Yeah because we are all aware that Flash is required for showcasing the features of a $500
    bill. Also I can install GIMP, so I could not care less about a Flash based Photoshop clone... Google Street-view can me ported and is not vital.

    You think everybody can jump to HTML5 - guess what, they can't until IE supports it. And I'd much rather have a site done in Flash than IE-specific sites from the olden days.
    Yes everybody can. Large website already did it. IE's marketshare is declining very rapidly. Because all other non-IE browsers combined have more marketshare than IE, why can't IE users get blocked in favor of all the other compliant browsers, instead of the other way around?

    IE and Windows is a dead horse. Nobody (except for a few realy lost souls) picked up MS Office > MS Office 2003...

    Let's fsck IE. You are stuck in the past... Snap out of it...

  6. #36
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    Quote Originally Posted by V!NCENT View Post
    Dude... you can still download that security hole and in 64bit notwithstanding. What is your point?
    My point is everybody's getting their pants wet over Steam/source coming to Linux, but somehow making a better-performing Flash player is somehow a bad thing - I fail to see how.
    Yeah because we are all aware that Flash is required for showcasing the features of a $500 bill.
    The parent asked for useful, not required but please keep putting words in my mouth.
    Also I can install GIMP, so I could not care less about a Flash based Photoshop clone...
    Dinosaur-think. Or, "not on someone else's computer/INternet cafe/smartphone/low-spec netbook/smartbook etc. you can't, nevermind the multi-window interface which, having experienced it in Dia, is the greatest atrocity inflicted on a user.
    Google Street-view can me ported and is not vital.
    And yet it isn't (ported yet) and see dollar-bill response.


    Yes everybody can. Large website already did it. IE's marketshare is declining very rapidly. Because all other non-IE browsers combined have more marketshare than IE, why can't IE users get blocked in favor of all the other compliant browsers, instead of the other way around?
    Because
    • last time I checked, IE held the largest share, even in Europe,
    • inertia
    • "nobody got fired for going with Micrsoft"-thinking


    IE and Windows is a dead horse. Nobody (except for a few realy lost souls) picked up MS Office > MS Office 2003...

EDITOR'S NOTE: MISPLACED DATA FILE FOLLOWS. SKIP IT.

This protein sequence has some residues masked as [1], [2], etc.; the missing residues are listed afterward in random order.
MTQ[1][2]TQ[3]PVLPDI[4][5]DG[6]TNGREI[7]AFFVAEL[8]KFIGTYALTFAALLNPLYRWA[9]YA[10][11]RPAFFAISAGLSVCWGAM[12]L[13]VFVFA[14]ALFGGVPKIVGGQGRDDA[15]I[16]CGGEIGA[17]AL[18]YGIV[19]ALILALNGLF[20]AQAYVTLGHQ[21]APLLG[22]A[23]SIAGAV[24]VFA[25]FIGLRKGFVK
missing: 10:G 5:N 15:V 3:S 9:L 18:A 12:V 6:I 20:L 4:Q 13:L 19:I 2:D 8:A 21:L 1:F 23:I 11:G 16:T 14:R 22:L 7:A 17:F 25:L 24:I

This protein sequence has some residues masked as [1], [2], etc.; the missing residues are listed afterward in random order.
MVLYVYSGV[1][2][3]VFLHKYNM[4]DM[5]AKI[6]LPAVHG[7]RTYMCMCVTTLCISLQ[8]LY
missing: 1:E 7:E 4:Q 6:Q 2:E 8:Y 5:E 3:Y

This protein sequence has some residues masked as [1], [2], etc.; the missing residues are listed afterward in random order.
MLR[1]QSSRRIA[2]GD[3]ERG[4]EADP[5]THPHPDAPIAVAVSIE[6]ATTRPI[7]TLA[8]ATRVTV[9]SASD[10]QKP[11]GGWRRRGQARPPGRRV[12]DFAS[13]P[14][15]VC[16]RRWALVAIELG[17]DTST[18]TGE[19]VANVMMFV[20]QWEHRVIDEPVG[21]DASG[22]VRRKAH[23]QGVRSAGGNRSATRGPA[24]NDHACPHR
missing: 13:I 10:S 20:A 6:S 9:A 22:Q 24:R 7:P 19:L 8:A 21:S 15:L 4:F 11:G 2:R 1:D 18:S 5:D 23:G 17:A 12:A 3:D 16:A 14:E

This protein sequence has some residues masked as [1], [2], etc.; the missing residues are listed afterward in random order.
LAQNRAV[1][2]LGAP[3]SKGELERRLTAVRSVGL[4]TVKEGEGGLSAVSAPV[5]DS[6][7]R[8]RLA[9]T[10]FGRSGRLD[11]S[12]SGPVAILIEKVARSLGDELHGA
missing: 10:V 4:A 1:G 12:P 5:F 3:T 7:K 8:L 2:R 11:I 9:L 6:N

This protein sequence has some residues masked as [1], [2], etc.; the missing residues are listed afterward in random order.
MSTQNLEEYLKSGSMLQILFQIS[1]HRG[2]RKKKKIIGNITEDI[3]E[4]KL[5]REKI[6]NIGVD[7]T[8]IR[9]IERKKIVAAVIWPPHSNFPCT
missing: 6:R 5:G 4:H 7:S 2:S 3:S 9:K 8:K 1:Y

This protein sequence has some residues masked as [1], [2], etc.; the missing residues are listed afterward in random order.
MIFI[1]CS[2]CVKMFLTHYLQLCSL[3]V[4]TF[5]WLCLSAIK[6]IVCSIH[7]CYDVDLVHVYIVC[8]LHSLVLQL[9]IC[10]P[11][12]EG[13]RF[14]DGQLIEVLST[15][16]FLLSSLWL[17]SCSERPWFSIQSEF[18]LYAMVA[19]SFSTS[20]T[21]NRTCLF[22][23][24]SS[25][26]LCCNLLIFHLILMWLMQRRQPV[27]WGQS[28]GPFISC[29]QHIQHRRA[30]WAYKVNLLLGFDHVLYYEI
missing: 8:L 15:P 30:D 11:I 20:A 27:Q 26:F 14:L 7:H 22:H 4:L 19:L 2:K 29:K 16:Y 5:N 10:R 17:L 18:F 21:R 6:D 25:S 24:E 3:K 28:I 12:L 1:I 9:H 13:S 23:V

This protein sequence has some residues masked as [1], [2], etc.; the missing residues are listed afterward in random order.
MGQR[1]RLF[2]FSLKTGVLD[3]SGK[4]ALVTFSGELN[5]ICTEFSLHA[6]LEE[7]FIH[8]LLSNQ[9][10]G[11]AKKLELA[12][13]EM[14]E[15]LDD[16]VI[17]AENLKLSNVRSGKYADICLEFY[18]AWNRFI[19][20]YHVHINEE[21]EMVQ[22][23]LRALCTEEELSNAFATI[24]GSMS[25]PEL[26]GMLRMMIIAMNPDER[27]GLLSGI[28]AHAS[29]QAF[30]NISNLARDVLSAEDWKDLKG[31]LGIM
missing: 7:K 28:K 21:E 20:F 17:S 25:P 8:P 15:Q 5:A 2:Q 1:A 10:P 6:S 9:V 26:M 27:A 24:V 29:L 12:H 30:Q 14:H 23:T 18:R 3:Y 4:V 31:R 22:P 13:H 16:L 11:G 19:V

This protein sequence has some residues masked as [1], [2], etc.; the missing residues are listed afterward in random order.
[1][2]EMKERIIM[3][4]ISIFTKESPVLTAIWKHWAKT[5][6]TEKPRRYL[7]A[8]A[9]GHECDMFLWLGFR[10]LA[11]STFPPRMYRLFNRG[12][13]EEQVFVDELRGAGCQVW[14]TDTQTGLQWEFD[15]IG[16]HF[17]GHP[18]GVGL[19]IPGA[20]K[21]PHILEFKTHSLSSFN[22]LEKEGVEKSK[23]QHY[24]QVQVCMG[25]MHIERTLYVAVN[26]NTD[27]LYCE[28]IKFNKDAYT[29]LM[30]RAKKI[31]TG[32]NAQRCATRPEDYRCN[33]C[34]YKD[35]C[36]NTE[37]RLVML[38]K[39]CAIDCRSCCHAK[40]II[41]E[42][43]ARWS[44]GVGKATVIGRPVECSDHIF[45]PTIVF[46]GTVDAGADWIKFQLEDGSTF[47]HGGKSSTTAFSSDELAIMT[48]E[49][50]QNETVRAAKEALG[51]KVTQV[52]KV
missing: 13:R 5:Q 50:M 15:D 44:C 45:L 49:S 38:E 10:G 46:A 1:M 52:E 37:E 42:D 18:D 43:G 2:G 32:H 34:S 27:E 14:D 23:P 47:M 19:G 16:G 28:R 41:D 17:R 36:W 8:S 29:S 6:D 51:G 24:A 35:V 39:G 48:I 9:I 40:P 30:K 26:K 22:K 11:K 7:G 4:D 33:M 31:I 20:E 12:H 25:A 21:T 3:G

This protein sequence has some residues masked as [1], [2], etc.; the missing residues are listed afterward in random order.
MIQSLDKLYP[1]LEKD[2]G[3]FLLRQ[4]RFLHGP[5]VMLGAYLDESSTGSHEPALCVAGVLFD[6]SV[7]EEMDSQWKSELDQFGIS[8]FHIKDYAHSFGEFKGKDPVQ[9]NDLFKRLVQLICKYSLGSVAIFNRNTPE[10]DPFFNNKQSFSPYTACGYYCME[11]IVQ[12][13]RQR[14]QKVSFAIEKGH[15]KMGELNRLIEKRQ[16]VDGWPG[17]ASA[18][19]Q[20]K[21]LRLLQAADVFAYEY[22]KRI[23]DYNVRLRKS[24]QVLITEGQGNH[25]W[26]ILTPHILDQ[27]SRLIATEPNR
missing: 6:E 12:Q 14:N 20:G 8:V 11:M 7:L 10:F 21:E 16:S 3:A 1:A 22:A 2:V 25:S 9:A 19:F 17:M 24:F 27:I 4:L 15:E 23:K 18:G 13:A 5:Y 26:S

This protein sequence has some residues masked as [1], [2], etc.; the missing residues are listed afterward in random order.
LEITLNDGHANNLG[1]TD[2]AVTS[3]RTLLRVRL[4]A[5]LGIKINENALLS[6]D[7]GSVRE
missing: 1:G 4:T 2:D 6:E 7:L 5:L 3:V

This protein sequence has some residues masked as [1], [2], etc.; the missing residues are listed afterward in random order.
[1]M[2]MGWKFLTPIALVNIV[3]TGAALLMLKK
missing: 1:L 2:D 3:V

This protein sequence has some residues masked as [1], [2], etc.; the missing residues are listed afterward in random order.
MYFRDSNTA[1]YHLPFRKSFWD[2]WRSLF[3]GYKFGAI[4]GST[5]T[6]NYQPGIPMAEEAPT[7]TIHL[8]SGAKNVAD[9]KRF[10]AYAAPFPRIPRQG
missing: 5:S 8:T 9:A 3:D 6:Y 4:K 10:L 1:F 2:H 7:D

Let's fsck IE. You are stuck in the past... Snap out of it...
    You lost me here. I hate MS as much as the next guy (on /.) but what does that have to do with anything in the story? I'm not stuck in the past, I'm stuck in the present where a website in HTML5 still has problems rendering the same way in all browsers that claim HTML5 support, and web-devs who actually want to get the work done go with Flash, or yield on the advanced features. Apple's =$ policy greatly reduces their RDF, so nobody here's bending over backwards for the Iphone.

  7. #37
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    Huh.. Only 1-minute limit to edit one's post? Come on, Phoronix!
    Just wanted to add to the list:
    IE users, typically being the most ignorant, whine the loudest when something doesn't work.

  8. #38
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    Sick the guy is getting bashed on his own blog for releasing the code under GPL3.

  9. #39
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    Quote Originally Posted by droidhacker View Post
    So you play penguin throw or bloody penguin throw. Wow. You'll really be missing a lot there.
    It turns out that there are decent games for Flash, too. Sturgeon's Law and all that. Furthermore, its popularity is actually increasing in the independent games scene (particularly since the release of the Flixel framework). I doubt that reliable statistics would be available, but I wouldn't be surprised if Flash is actually the most popular game platform today.

  10. #40
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    So we hear about how Gnash doesn't work well, as the Flash specs are incomplete but Lightspark is only attempting to build their flash runtime environment to-spec? Could I get some clarification on this? Is that merely the immediate goal and WINE-esque workaound work is set to commence as soon as Lightspark's ActionScript3 support is complete?